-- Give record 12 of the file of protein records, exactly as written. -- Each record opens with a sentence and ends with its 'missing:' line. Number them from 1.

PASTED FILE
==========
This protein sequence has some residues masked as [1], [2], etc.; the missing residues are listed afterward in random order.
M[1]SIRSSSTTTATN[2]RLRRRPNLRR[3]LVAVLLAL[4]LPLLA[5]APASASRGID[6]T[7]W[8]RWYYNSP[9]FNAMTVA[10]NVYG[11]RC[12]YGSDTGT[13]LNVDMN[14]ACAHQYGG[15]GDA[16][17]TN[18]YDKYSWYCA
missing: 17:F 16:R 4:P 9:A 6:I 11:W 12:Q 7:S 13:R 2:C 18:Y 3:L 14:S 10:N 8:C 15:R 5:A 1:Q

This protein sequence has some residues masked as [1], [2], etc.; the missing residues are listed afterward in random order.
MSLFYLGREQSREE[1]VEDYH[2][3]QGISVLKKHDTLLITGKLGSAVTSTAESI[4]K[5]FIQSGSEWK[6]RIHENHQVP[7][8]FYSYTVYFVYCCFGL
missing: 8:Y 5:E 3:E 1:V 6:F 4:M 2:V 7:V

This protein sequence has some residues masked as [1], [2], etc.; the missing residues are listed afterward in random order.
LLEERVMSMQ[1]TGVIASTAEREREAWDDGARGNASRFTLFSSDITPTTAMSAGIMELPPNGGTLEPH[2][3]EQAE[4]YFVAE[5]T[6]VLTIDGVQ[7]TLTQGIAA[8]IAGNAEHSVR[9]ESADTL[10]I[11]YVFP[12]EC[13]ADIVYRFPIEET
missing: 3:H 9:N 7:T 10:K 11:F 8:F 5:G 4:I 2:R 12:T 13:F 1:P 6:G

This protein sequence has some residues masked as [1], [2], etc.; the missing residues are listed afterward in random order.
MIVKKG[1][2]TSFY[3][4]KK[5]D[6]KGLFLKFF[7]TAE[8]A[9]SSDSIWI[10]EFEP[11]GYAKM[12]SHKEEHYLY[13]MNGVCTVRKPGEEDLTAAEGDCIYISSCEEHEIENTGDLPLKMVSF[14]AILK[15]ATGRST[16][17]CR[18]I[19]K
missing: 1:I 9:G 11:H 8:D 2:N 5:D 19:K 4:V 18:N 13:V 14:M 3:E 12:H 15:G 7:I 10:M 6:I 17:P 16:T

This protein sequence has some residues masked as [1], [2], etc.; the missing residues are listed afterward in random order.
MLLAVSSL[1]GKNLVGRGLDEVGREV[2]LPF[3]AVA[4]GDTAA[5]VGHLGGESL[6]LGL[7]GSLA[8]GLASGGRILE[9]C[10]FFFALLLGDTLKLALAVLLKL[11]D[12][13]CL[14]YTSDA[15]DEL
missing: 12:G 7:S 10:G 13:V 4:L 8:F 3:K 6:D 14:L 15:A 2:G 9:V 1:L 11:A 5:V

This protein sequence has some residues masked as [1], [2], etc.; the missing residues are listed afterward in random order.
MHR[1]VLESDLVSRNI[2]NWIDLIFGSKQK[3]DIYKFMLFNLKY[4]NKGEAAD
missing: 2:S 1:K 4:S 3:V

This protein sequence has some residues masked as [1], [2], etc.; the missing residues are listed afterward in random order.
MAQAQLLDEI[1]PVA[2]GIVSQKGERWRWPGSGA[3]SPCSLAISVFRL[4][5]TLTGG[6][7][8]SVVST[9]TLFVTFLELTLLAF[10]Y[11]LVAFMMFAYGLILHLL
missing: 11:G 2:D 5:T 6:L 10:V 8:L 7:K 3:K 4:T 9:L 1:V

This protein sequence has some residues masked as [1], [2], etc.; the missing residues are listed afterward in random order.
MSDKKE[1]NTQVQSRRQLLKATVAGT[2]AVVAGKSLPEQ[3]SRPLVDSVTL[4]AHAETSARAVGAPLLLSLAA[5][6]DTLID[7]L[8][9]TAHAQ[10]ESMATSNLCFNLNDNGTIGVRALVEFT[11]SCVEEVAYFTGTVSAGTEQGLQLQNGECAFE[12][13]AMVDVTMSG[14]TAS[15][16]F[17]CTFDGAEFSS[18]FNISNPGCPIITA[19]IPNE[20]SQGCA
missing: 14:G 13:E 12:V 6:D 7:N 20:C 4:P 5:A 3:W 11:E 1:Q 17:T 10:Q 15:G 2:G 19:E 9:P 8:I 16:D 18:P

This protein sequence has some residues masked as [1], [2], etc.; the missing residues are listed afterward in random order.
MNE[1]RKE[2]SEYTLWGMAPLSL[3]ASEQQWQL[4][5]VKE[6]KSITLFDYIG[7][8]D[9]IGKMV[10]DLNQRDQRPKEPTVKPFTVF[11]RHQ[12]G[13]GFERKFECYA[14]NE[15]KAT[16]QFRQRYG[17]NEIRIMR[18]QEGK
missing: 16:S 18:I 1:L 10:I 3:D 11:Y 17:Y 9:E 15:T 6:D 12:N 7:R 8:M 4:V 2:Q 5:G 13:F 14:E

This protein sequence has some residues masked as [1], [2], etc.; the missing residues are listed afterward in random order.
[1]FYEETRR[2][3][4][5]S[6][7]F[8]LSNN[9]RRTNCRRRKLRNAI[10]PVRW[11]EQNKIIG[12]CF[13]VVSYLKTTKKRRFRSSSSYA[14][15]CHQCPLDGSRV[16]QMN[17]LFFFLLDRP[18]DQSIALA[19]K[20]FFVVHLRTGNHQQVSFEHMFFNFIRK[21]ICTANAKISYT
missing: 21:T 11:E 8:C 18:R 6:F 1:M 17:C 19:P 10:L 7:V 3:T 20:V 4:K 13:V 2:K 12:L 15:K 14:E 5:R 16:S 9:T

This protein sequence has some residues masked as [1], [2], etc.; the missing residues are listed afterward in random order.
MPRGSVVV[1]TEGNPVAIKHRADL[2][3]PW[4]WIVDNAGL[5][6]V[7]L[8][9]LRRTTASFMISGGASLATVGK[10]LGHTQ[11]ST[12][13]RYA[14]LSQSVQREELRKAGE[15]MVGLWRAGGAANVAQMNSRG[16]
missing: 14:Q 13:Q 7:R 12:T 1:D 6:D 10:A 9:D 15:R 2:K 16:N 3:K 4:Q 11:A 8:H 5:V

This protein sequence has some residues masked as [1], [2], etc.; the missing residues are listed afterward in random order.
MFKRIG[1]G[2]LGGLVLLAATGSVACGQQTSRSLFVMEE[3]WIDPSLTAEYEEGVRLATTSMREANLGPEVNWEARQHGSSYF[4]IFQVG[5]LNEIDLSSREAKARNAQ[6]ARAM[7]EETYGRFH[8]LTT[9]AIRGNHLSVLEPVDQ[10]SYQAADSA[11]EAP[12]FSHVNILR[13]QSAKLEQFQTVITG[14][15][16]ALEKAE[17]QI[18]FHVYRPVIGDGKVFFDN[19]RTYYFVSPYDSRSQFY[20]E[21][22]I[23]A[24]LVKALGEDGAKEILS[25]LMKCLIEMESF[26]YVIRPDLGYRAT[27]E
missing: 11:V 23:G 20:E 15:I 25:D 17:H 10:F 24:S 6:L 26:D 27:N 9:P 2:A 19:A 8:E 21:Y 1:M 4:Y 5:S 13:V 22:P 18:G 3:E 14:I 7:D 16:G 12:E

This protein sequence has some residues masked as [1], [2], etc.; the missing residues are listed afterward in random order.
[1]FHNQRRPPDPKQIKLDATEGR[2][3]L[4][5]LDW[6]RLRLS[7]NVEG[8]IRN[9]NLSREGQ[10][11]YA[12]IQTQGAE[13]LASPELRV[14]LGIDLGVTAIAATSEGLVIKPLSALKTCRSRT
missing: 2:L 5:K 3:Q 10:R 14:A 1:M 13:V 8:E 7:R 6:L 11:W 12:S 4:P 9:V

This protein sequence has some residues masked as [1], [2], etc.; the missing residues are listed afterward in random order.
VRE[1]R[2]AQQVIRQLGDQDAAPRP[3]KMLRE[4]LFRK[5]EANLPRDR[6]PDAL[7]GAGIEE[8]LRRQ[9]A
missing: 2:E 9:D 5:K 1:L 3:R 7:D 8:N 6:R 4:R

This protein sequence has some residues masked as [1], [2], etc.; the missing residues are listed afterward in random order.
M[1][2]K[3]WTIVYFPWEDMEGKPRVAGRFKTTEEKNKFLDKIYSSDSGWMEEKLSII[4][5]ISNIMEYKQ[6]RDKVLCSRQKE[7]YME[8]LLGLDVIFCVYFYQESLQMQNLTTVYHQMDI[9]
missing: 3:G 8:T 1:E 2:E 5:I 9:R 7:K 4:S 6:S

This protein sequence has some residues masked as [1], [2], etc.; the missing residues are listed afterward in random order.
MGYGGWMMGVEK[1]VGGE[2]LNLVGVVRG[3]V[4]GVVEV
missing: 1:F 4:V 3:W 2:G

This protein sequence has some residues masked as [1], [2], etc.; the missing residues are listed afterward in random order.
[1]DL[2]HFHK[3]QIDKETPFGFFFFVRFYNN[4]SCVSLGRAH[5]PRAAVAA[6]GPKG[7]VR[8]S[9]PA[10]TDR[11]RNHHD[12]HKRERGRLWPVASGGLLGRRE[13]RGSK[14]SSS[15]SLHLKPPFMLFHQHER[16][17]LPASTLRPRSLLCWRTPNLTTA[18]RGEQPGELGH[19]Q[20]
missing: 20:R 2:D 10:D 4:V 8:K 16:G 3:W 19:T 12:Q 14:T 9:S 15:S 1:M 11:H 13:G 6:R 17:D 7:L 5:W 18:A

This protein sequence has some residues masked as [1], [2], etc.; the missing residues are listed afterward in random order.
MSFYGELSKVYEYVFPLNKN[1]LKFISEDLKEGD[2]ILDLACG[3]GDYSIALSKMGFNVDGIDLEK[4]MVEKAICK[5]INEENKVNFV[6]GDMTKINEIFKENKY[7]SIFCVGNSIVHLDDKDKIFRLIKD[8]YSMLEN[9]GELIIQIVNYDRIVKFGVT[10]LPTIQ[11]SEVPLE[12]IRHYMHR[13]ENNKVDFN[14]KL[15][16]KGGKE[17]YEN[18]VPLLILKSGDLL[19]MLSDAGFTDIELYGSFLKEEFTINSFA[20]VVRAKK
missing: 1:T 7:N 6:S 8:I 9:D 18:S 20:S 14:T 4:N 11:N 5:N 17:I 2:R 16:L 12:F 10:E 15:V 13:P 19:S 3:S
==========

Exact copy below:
This protein sequence has some residues masked as [1], [2], etc.; the missing residues are listed afterward in random order.
MFKRIG[1]G[2]LGGLVLLAATGSVACGQQTSRSLFVMEE[3]WIDPSLTAEYEEGVRLATTSMREANLGPEVNWEARQHGSSYF[4]IFQVG[5]LNEIDLSSREAKARNAQ[6]ARAM[7]EETYGRFH[8]LTT[9]AIRGNHLSVLEPVDQ[10]SYQAADSA[11]EAP[12]FSHVNILR[13]QSAKLEQFQTVITG[14][15][16]ALEKAE[17]QI[18]FHVYRPVIGDGKVFFDN[19]RTYYFVSPYDSRSQFY[20]E[21][22]I[23]A[24]LVKALGEDGAKEILS[25]LMKCLIEMESF[26]YVIRPDLGYRAT[27]E
missing: 11:V 23:G 20:E 15:I 25:D 17:H 10:F 24:S 6:L 26:D 27:N 9:P 2:A 19:A 8:E 21:Y 1:M 4:Y 5:S 13:V 22:P 18:G 3:E 14:I 7:D 16:G 12:E